What is Portfolio Income?
Categories of Income
There are three categories of income:
- Earned income (also called active income).
- Portfolio income
- Passive income
Wages from a job and income from a business that you own and actively participate in are examples of earned income.
Portfolio income is derived from various types of investments, such as stocks, bonds, mutual funds, and annuities. The income from these types of investments include, interest, dividends, and capital gains. Royalties from property held for investment are also portfolio income.
You may not deduct passive losses from portfolio income.
Portfolio income earned by the activity is excluded from the determination of passive income or loss. In addition, expenses related to portfolio income are also excluded from the computation of passive income or loss.
Interest received on business accounts receivable is not treated as portfolio income. Report such interest as other income.
You add items included in other income to gross receipts derived from the primary activity of the business.
Here's how Section 469(c) of the Internal Revenue Code defines a passive activity:
In general - The term "passive activity" means any activity which involves the conduct of any trade or business, and in which the taxpayer does not materially participate.
Therefore, passive income is derived from activities in which you do not materially participate. Rental income from a house or condominium you own or income from a partnership in which you are a limited partner are examples of passive income.
Special $25,000 Loss Exception for Real Estate Non-profressionals (also called The Small Landord Exception)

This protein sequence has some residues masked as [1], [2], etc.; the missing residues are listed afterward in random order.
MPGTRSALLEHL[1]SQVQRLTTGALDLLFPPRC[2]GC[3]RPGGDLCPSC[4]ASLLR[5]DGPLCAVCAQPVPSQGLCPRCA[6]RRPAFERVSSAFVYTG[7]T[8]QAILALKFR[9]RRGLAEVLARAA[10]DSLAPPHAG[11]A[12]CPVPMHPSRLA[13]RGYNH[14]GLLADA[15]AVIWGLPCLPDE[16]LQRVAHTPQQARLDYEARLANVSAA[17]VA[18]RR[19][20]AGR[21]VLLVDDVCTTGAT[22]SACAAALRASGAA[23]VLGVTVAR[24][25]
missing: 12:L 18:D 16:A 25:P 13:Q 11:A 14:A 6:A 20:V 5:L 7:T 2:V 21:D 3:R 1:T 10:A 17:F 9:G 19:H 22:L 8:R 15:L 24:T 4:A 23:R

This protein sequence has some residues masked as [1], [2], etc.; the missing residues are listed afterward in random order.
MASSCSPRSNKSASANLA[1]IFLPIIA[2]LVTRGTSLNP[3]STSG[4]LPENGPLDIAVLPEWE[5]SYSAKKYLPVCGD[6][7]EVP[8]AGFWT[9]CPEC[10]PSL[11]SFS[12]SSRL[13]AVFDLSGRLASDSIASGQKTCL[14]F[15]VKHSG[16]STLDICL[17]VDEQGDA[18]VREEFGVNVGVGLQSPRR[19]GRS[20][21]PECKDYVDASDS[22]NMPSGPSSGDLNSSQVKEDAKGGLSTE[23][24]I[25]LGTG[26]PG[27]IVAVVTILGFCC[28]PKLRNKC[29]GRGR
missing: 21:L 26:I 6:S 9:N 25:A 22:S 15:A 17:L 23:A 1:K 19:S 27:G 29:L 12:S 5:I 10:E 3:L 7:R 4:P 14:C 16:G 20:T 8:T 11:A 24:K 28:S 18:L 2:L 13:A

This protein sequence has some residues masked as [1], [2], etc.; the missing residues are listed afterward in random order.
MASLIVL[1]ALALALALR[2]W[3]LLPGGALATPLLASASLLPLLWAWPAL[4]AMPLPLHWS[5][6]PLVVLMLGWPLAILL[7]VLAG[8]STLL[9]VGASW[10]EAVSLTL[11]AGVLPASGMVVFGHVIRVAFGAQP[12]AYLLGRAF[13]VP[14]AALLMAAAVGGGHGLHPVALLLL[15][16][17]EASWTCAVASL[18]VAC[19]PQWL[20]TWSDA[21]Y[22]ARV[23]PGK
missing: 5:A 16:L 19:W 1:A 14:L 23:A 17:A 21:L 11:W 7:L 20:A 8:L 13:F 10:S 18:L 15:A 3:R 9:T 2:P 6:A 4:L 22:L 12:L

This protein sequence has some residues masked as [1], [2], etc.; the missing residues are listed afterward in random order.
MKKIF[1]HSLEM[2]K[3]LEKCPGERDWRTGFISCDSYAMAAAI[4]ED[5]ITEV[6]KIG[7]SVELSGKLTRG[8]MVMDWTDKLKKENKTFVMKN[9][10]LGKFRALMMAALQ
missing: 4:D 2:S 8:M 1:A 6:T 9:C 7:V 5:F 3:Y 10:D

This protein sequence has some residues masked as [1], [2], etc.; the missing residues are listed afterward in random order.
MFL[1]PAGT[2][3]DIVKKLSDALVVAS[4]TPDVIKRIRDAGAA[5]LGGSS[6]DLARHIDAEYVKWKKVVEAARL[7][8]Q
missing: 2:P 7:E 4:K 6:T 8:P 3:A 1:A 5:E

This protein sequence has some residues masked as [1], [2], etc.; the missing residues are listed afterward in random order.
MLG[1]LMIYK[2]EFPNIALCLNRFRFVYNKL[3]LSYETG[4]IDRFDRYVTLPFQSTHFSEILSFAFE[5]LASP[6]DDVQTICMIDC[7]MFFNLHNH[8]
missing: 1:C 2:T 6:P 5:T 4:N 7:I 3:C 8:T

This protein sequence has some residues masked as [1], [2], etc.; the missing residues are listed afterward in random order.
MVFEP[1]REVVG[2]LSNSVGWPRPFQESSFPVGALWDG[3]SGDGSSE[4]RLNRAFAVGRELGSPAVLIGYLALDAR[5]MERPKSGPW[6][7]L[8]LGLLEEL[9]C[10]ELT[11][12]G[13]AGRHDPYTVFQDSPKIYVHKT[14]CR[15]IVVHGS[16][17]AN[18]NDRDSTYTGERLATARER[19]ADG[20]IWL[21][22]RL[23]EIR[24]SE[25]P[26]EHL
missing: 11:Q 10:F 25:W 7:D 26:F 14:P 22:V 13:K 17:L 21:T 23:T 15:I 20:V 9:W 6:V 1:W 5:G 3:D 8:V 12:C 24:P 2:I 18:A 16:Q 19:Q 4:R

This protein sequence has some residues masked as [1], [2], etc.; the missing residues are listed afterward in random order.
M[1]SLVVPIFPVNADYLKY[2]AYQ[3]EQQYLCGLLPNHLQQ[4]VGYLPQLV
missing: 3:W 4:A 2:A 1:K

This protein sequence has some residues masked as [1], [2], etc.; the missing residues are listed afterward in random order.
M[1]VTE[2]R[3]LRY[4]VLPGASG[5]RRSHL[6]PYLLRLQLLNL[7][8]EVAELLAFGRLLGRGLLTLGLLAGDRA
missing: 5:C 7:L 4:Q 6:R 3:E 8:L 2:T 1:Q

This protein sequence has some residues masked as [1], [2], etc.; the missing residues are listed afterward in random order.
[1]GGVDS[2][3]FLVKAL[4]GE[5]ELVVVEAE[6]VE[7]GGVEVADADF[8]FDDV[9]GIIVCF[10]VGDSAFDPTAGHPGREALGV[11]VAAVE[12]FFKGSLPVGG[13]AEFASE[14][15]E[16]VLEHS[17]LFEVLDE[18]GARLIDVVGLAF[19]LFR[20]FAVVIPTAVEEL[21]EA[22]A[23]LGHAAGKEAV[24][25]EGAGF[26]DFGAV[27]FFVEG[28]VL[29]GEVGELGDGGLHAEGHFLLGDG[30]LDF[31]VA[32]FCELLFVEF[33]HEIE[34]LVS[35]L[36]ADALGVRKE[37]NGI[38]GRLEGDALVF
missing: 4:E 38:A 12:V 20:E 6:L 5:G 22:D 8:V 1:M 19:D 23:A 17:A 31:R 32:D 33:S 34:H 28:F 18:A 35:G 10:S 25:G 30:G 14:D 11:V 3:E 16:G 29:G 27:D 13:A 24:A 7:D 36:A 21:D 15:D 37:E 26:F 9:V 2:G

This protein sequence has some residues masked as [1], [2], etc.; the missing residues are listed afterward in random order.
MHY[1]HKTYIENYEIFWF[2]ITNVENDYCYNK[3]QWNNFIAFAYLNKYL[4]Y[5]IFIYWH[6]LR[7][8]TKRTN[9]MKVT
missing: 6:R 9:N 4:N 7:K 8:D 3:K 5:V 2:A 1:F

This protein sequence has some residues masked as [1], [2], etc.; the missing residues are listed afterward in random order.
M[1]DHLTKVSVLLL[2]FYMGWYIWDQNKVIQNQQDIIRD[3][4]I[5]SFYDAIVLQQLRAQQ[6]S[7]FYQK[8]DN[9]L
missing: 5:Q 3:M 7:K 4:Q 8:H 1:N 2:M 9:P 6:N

Although rental activities are always considered passive activities (except for real estate professionals), a special rule, referred to as the small landlord exception, allows real estate non-professionals to classify up to $25,000 of rental losses as nonpassive. In other words, up to $25,000 may be deducted from other income reported on Form 1040, such as wages, dividends, and interest.
To qualify for this exception, you must actively participate in the activity. But it's fairly easy to qualify for this exception.
As long as a taxpayer participates in management decisions in a bona fide sense, he actively participated in the real estate rental activity. For example, approvng tenants, setting the rental, approving maintenance and repairs.
There is no specific hour requirement. However, the taxpayer must be exercising independent judgment and not simply ratifying decisions made by a manager.
Several categories of taxpayers do not meet the standard of active participation and therefore do not qualify for the $25,000 special allowance:
- A limited partner in an activity (IRC § 469(i)(6)(c)).
- A taxpayer who has less than 10 percent ownership (IRC § 469(I)(6)(A)).
- A trust or corporation. The $25,000 is available only to natural persons.
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- Return to the Tax Basics for Startups Table of Contents to find related links.